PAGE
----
With so much happening in downtown right now, it might seem like the redevelopment of 115 N. Mead is simply one more project.
Brian Cunningham says it’s more than that.
“It’s literally one of the last undeveloped buildings in Old Town.”
Its south wall faces Union Station, and its west wall has views of vintage trains at the Great Plains Transportation Museum.
Cunningham, whose partners in the project are Dave Burk, Dave Wells and John Shawver, says the redevelopment of the building is another “financial investment in the city’s core right now.”
He says with nearby Union Station, Naftzger Park and new Cargill headquarters, “It’s amazing.”
The first floor will feature the Mead Street Office Collective, which will be almost 20 private offices with shared common space.
The offices will be 250 to 500 square feet.
“People will be able to grow from 250 to 500 square feet just by taking the space next to them,” Cunningham says. “We’ll construct it in a way that that wall can come out.”
He says the idea is “you still have your own space but it’s . . . in a collaborative environment.”
“Having other people around you, there’s just something about it. . . . There’s something great that happens.”
A long, wide corridor with original concrete pillars will create a shared space with sitting areas, a bar area with high-top tables and stools and possibly a shuffleboard table.
“The corridor’s actually also part of the environment,” Cunningham says. “We want it to be inviting. . . . It’s pretty cool looking.”
He says he sees it as an amenity for tenants to come hang out before concerts or whatever else is happening downtown.
Facing the corridor, the front wall of each suite will be what he calls “a pretty impressive floor-to-ceiling storefront glass complete wall.”
There will be blinds or curtains for privacy.
Utilities will be included in the tenants’ cost of the spaces.
“For them, they can just focus on their business,” Cunningham says.
He says he and his partners are still working on pricing.
“It’ll be competitive for sure.”
On the east end of the building, there will be a couple of food concepts.
One will have “the ability to serve out of a window or its own independent door,” Cunningham says.
He says he envisions a “grab-and-go type of concept” for people who “don’t necessarily have time for the whole restaurant experience.”
However, there will be a large balcony on the second floor that serves as a covered patio for the restaurant concept below for anyone who wants to take a seat.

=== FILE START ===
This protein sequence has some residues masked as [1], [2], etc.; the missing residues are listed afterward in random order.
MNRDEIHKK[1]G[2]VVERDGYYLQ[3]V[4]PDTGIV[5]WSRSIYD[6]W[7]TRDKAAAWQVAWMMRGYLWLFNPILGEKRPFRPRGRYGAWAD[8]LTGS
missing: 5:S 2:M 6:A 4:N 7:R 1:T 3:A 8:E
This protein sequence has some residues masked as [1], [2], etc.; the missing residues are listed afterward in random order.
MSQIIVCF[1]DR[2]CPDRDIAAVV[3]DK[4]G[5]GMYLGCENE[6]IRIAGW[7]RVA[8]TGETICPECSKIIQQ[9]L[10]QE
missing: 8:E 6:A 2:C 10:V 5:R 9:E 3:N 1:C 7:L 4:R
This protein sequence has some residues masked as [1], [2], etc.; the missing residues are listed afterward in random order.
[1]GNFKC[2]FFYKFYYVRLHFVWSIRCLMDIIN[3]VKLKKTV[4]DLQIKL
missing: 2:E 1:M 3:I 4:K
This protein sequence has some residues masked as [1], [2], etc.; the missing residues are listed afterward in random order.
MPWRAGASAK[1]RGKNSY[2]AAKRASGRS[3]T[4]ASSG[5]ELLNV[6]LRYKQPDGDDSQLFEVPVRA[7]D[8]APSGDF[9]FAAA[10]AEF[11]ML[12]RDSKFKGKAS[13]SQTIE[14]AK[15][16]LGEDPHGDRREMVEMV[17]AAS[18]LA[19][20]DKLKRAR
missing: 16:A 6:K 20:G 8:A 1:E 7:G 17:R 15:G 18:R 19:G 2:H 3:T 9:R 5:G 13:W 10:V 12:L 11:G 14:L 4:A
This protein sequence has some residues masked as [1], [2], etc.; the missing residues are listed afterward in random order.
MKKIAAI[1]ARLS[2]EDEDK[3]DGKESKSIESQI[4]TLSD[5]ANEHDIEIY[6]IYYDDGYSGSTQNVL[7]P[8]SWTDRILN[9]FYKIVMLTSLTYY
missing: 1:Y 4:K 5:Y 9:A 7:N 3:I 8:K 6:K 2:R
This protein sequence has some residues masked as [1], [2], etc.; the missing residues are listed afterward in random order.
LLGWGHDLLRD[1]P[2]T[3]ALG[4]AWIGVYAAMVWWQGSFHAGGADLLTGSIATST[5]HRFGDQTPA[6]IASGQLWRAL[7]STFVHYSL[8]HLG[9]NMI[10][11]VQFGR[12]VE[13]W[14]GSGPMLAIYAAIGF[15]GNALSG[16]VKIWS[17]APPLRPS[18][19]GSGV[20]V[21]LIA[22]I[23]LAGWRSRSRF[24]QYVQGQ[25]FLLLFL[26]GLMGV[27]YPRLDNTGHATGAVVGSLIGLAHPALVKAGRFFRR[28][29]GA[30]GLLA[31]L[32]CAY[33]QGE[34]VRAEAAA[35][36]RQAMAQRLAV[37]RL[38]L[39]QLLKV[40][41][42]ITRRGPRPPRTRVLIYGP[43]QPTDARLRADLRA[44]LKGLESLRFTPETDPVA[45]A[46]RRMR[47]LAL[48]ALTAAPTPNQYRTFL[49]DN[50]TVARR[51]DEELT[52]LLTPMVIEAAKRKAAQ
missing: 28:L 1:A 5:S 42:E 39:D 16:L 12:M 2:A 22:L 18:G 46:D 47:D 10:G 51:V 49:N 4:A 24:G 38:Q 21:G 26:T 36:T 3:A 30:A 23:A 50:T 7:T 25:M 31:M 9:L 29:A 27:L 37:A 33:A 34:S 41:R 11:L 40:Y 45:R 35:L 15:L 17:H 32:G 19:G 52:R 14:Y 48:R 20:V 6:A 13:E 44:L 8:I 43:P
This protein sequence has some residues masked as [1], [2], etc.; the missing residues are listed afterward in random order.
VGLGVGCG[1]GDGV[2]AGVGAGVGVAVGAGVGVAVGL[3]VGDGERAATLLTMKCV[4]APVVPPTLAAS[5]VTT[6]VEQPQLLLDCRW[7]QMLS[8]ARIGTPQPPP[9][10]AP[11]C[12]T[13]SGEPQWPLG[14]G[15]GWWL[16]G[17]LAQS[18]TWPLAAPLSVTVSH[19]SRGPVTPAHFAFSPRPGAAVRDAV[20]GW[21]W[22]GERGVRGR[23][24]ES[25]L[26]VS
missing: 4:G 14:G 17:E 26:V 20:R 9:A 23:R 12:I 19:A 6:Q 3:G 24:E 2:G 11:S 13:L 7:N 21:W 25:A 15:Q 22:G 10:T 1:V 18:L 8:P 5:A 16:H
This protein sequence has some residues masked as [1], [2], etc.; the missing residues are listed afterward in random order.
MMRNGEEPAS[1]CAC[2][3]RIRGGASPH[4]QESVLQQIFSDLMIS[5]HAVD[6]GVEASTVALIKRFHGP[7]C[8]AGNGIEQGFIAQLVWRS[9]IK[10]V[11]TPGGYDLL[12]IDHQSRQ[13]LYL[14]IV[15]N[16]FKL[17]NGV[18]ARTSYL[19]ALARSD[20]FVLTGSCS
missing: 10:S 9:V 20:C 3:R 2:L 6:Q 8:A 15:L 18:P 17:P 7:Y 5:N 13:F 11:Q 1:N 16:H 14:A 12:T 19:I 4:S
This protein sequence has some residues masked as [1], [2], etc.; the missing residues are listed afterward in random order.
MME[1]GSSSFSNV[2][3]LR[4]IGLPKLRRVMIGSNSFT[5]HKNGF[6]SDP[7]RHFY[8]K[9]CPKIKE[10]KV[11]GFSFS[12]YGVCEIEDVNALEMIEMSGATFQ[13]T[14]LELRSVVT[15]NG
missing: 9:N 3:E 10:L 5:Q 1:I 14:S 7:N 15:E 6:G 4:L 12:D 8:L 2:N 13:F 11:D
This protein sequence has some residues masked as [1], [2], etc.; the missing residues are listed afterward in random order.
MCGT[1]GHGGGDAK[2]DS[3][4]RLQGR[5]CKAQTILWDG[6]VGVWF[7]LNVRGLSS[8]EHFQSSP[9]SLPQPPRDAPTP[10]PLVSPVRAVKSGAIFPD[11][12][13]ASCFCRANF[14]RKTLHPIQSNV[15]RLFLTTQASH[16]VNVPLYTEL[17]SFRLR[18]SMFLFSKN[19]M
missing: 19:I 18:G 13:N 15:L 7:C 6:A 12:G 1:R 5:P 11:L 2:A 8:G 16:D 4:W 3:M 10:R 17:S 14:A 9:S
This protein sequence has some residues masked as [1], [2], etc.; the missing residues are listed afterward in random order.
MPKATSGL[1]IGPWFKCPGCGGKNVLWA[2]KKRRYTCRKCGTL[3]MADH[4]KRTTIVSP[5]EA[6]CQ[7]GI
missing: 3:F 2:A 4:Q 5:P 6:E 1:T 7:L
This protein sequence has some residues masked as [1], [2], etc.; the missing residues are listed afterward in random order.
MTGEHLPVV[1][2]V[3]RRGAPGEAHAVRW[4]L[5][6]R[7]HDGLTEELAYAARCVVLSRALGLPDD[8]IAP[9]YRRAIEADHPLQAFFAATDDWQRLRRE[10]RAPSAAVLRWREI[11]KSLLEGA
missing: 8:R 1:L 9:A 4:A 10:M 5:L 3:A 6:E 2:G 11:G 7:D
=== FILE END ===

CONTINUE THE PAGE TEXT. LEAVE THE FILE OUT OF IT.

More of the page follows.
Cunningham says the other restaurant space is “just too good of an option for a late-night food option just with all the activity down there.”
“It’s just too valuable a spot to just have for an office,” he says. “It’s going to be fun working on that.”
The top floor of the building will be split between two tenants who will have access to balconies on either end of the building.
One on the west side “has all these amazing views of all those vintage trains right there because . . . that’s where they loaded the brooms on the top floor.”
Cunningham says he’s hoping the patio spaces will be collaborative areas.
“The other thing I’m really excited about, we’re going to try to preserve as much of the inside stuff as possible,” he says.
That includes “just this awesome 110-year-old freight elevator” with massive gears and pulleys that he’ll dismantle for a new passenger elevator.
Cunningham says he may work with local artists to make a table out of the old elevator or maybe suspend it from the ceiling.
He says he and his partners plan to save “anything and everything we can use.”
A ramp to the basement will be converted to a staircase. That area won’t be offices.
“That’s a story for another time,” Cunningham says.
Key has already gutted the space.
“It’s just a big, wide-open space,” Cunningham says.
He says he met with representatives of the Tallgrass Film Festival and offered the space, which is where the Festival’s Friday gala is now planned.
Cunningham says it’ll be a good opportunity for people to see some of the space.
“A lot of people have never been in that building,” he says. “It’ll be fun.”